From Robert Hanson Harrison
New Windsor [New York] March 26th: 1781
I came here, My Dear Hamilton, on Friday night to bid adieu to the General, to you and to My other Friends as a military man, and regret much that I have not had the happiness of seeing you. Tomorrow I am obliged to depart, and it is possible our separation may be for ever. But be this as it may, it can only be with respect to our persons, for as to affection, mine for You will continue to my latest breath. This event will probably surprise you, but from your knowledge of me, I rely you will conclude at the Instant, that no light considerations could have taken me from the Army, and I think I might safely have rested the matter here. However, as the friendship between us gives you a claim to something more, and as I am not indifferent about character and shall be anxious to have the esteem of All who are Good & virtuously great, I shall detail to you, My Friend, the more substantial reasons, which have led to my present conduct. I go from the Army then, because I have found, on examination, that my little fortune, earned by an honest & hard industry, was becoming embarrassed—to attend to the education of my Children, to provide, if possible, for the payment of a considerable sum of Sterling money & Interest, with which I stand charged, on account of the Land I lately received from my Honoured Father, for equality of partition between myself & two Brothers, to save a house which he had begun & which without instant attention would be ruined, or at least greatly injured, to provide, if possible, for the payment of taxes, which far exceed any profits I can make from my Estate, and because the State of Maryland, in a flattering manner, have been pleased to appoint me to a place, very respectable in its nature, corresponding with my former and very interesting to my whole future life & support. They have appointed me to the Chair of their Supreme Court. Those, my Friend, are the motives to my present resolution. My own feelings are satisfied on the occasion, tho I can not but regret parting with the most valuable acquaintances I have, and hope they will justify me most fully to you My Hamilton, especially when you consider, besides, the time I have been in service & the compensation I have received. I wish sincerely I had been sooner apprised of the good intentions of the State towards me, for reasons which will occur to you. They were but very lately known & I was no sooner possessed of them than I communicated the matter (that I should leave the Army) to the General, having found on enquiry it was only in my power to accept the Offer of the Chair or decline it forever, as the filling it had become a measure of immediate necessity, and there were other Gentlemen, both of ability & merit, who had been mentioned for it & who would probably have willingly accepted it. You are now to pardon me for this long relation, so very personal. You must do it, as what I owed to your friendship produced it, and as it is my hope & wish to stand fair in your opinion & esteem.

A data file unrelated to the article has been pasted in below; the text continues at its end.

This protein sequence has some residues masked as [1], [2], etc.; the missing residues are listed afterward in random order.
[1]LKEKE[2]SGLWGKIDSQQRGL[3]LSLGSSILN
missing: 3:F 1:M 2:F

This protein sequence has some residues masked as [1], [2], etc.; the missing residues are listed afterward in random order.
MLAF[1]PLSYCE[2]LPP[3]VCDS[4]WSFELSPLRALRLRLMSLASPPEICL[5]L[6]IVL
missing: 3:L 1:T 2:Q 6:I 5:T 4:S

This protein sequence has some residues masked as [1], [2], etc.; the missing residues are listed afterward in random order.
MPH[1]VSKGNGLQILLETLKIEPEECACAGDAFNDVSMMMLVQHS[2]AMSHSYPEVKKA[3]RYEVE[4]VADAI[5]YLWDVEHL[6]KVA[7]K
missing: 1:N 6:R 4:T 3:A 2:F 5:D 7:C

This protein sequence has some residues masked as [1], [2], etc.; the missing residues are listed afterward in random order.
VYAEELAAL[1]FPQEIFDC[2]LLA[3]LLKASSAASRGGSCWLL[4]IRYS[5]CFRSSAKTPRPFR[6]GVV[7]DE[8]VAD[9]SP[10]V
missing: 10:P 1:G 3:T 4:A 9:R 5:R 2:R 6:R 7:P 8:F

I proceed to tell you, that I live in Charles County Maryland, where I should be peculiarly happy to see you; but as I can have but little hopes of being gratified in this, let me have the next pleasure to it, the favor of a Letter now & then, in which write of matters personally interesting to yourself, as they will be so to me. Present me most respectfully to your Lady, to General & Mrs Schuyler. My best wishes attend you all.
Adieu Yrs in haste Most affy
Rob: H: Harrison
P.S. The Inclosed the Marquis gave me at Annapolis. Colo Bland1 also gave me a Letter for you. He had written it long before I came to Philadelphia & supposed it had been sent & received by you, and did not know to the contrary till the day before I came thence, when he accidentally found it.
ALS, Hamilton Papers, Library of Congress.
1. Theodorick Bland resigned as colonel, First Continental Dragoons, December 10, 1779, and was at this time a delegate to Congress from Virginia.